RE: The "Solution" to Afghanistan

Andy, it depends on what you mean by the Taliban of A-stan.  Are you talking about the moderates/pragmatics that may be tolerable by Human Rights standards (maybe) or are you talking about the previous occupants of A-stan that were inflicting misery on the population even before Al Queda were allowed in?

I don't want to sit and equate Taliban with the same dark cloud as one would Nazi, but when they (and any religious extreemists be they Christian/Jew/Muslim/Buddist/etc...) promote the value of denegration and hatred, they do not have my confidence.  I know the ills of the West as well, but unlike many who have simply washed their hands and walked away, I still work to attempt reform and "preach" tolerance as I can.  Maybe in vain, but I do not think so...and catering to what may be only a barely tolerable regime vs. something truly horrible sounds like too much pragmatism for me to swallow in this instance.  I guess I would need more info on who woudl be dealt with.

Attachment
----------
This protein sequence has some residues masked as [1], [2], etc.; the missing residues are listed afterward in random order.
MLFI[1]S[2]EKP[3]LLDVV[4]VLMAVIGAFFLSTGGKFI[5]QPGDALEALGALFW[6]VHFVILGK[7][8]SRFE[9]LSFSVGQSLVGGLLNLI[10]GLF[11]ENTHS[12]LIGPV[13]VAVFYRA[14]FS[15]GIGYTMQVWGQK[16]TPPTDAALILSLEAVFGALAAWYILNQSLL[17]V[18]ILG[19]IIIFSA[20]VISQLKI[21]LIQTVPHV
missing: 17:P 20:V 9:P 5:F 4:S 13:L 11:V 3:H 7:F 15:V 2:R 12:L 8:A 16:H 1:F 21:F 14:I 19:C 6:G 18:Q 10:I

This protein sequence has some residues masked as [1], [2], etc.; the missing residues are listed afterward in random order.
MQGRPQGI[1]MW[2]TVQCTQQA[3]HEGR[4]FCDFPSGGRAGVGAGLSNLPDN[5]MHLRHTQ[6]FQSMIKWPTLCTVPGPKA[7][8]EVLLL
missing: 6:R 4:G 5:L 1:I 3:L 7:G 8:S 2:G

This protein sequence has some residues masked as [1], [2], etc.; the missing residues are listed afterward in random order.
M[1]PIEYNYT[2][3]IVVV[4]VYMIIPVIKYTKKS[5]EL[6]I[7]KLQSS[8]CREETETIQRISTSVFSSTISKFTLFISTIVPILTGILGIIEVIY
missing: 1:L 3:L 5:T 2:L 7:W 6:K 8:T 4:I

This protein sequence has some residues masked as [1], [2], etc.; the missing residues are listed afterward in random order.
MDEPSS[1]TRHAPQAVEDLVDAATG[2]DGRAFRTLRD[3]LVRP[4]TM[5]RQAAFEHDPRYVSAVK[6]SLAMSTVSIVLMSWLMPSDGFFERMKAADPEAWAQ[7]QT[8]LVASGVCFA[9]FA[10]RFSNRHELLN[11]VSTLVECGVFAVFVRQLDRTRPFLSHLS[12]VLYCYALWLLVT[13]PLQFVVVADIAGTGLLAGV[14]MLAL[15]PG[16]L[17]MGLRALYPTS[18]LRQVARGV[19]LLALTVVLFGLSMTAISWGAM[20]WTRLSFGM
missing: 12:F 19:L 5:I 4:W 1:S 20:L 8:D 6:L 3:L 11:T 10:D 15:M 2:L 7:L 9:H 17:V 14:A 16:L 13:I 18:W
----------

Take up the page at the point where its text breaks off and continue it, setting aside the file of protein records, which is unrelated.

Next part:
by Hammer1001 2010-06-15 11:15AM | 0 recs